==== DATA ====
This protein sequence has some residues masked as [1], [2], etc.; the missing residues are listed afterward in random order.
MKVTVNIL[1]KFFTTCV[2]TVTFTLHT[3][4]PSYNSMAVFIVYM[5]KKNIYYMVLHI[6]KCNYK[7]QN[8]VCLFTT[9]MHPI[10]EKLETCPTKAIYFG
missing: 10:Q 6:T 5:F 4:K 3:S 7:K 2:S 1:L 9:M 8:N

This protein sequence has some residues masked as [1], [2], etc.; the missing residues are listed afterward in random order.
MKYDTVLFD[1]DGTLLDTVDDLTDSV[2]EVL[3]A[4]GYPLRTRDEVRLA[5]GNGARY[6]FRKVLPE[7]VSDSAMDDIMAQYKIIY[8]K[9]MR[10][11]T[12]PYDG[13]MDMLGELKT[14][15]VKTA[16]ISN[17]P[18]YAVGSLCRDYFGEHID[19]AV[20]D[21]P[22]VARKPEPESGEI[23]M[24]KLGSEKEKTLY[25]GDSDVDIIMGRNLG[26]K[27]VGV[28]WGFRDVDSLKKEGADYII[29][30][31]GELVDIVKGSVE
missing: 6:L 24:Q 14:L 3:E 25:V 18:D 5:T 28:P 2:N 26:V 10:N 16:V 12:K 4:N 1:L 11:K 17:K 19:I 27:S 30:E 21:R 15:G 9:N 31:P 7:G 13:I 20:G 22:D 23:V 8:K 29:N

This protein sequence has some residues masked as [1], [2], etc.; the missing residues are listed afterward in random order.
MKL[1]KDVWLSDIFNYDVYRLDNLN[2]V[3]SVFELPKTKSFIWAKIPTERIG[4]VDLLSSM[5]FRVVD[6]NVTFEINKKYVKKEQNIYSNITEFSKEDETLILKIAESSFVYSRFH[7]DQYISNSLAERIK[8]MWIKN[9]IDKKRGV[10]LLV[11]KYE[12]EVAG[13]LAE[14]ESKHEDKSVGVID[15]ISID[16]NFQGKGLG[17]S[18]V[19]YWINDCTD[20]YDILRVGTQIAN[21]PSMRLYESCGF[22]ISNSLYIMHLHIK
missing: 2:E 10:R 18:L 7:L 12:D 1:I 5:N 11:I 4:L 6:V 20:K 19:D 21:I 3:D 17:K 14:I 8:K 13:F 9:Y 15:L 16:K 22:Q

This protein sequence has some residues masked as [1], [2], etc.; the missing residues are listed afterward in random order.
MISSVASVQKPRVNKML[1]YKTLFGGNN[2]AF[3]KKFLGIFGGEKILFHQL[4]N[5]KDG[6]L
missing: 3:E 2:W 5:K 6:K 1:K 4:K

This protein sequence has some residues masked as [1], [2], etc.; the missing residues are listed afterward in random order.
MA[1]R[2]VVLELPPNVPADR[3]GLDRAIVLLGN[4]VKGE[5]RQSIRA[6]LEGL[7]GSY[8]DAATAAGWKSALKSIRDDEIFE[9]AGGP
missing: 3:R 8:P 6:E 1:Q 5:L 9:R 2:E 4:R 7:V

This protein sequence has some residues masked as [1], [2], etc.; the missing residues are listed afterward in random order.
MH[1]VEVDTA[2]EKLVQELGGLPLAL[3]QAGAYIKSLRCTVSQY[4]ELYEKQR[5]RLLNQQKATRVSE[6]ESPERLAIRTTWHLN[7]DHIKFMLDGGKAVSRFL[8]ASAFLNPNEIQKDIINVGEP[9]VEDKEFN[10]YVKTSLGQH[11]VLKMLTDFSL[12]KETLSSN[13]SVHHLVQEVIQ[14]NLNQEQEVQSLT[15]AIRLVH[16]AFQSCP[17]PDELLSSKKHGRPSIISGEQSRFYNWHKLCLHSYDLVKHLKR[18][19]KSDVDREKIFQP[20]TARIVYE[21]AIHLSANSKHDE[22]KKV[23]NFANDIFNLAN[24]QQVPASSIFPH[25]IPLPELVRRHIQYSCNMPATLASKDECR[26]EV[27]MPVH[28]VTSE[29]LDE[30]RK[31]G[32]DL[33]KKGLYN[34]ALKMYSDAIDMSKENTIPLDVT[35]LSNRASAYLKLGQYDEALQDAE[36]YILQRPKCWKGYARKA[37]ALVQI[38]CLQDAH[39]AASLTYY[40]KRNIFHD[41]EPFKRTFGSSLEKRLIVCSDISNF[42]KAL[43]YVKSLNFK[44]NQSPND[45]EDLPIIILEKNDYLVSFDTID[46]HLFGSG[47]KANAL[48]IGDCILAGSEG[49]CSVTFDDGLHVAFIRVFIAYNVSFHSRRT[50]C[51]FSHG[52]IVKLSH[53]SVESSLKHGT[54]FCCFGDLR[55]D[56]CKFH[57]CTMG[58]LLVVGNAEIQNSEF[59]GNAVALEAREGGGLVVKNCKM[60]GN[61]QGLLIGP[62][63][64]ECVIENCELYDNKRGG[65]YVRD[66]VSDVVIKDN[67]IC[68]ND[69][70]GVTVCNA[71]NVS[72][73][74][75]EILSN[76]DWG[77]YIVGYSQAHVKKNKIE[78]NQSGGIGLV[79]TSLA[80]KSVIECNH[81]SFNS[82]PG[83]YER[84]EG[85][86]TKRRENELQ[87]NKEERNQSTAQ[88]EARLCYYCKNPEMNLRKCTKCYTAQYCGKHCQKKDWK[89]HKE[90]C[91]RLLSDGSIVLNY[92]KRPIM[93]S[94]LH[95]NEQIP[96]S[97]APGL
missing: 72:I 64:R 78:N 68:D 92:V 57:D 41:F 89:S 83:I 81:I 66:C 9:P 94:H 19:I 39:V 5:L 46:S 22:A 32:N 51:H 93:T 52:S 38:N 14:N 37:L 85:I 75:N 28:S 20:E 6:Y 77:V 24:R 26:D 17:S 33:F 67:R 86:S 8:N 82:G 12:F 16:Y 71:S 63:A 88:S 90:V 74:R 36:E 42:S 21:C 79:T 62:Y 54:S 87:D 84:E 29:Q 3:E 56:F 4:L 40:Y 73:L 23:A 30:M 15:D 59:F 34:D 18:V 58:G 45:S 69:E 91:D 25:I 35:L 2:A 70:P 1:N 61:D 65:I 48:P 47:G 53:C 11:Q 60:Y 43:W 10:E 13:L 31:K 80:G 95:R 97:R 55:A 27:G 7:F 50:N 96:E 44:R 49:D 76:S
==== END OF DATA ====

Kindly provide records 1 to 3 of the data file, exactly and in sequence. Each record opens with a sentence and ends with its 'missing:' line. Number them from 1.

This protein sequence has some residues masked as [1], [2], etc.; the missing residues are listed afterward in random order.
MKVTVNIL[1]KFFTTCV[2]TVTFTLHT[3][4]PSYNSMAVFIVYM[5]KKNIYYMVLHI[6]KCNYK[7]QN[8]VCLFTT[9]MHPI[10]EKLETCPTKAIYFG
missing: 10:Q 6:T 5:F 4:K 3:S 7:K 2:S 1:L 9:M 8:N

This protein sequence has some residues masked as [1], [2], etc.; the missing residues are listed afterward in random order.
MKYDTVLFD[1]DGTLLDTVDDLTDSV[2]EVL[3]A[4]GYPLRTRDEVRLA[5]GNGARY[6]FRKVLPE[7]VSDSAMDDIMAQYKIIY[8]K[9]MR[10][11]T[12]PYDG[13]MDMLGELKT[14][15]VKTA[16]ISN[17]P[18]YAVGSLCRDYFGEHID[19]AV[20]D[21]P[22]VARKPEPESGEI[23]M[24]KLGSEKEKTLY[25]GDSDVDIIMGRNLG[26]K[27]VGV[28]WGFRDVDSLKKEGADYII[29][30][31]GELVDIVKGSVE
missing: 6:L 24:Q 14:L 3:E 25:V 18:D 5:T 28:P 2:N 26:V 10:N 16:V 12:K 4:N 1:L 11:K 17:K 19:I 27:S 30:E 21:R 15:G 9:N 31:P 7:G 13:I 20:G 22:D 23:V 8:K 29:N

This protein sequence has some residues masked as [1], [2], etc.; the missing residues are listed afterward in random order.
MKL[1]KDVWLSDIFNYDVYRLDNLN[2]V[3]SVFELPKTKSFIWAKIPTERIG[4]VDLLSSM[5]FRVVD[6]NVTFEINKKYVKKEQNIYSNITEFSKEDETLILKIAESSFVYSRFH[7]DQYISNSLAERIK[8]MWIKN[9]IDKKRGV[10]LLV[11]KYE[12]EVAG[13]LAE[14]ESKHEDKSVGVID[15]ISID[16]NFQGKGLG[17]S[18]V[19]YWINDCTD[20]YDILRVGTQIAN[21]PSMRLYESCGF[22]ISNSLYIMHLHIK
missing: 2:E 10:R 18:L 7:L 12:D 1:I 5:N 11:I 4:L 6:V 20:K 19:D 21:I 3:D 17:K 14:I 8:K 13:F 9:Y 15:L 16:K 22:Q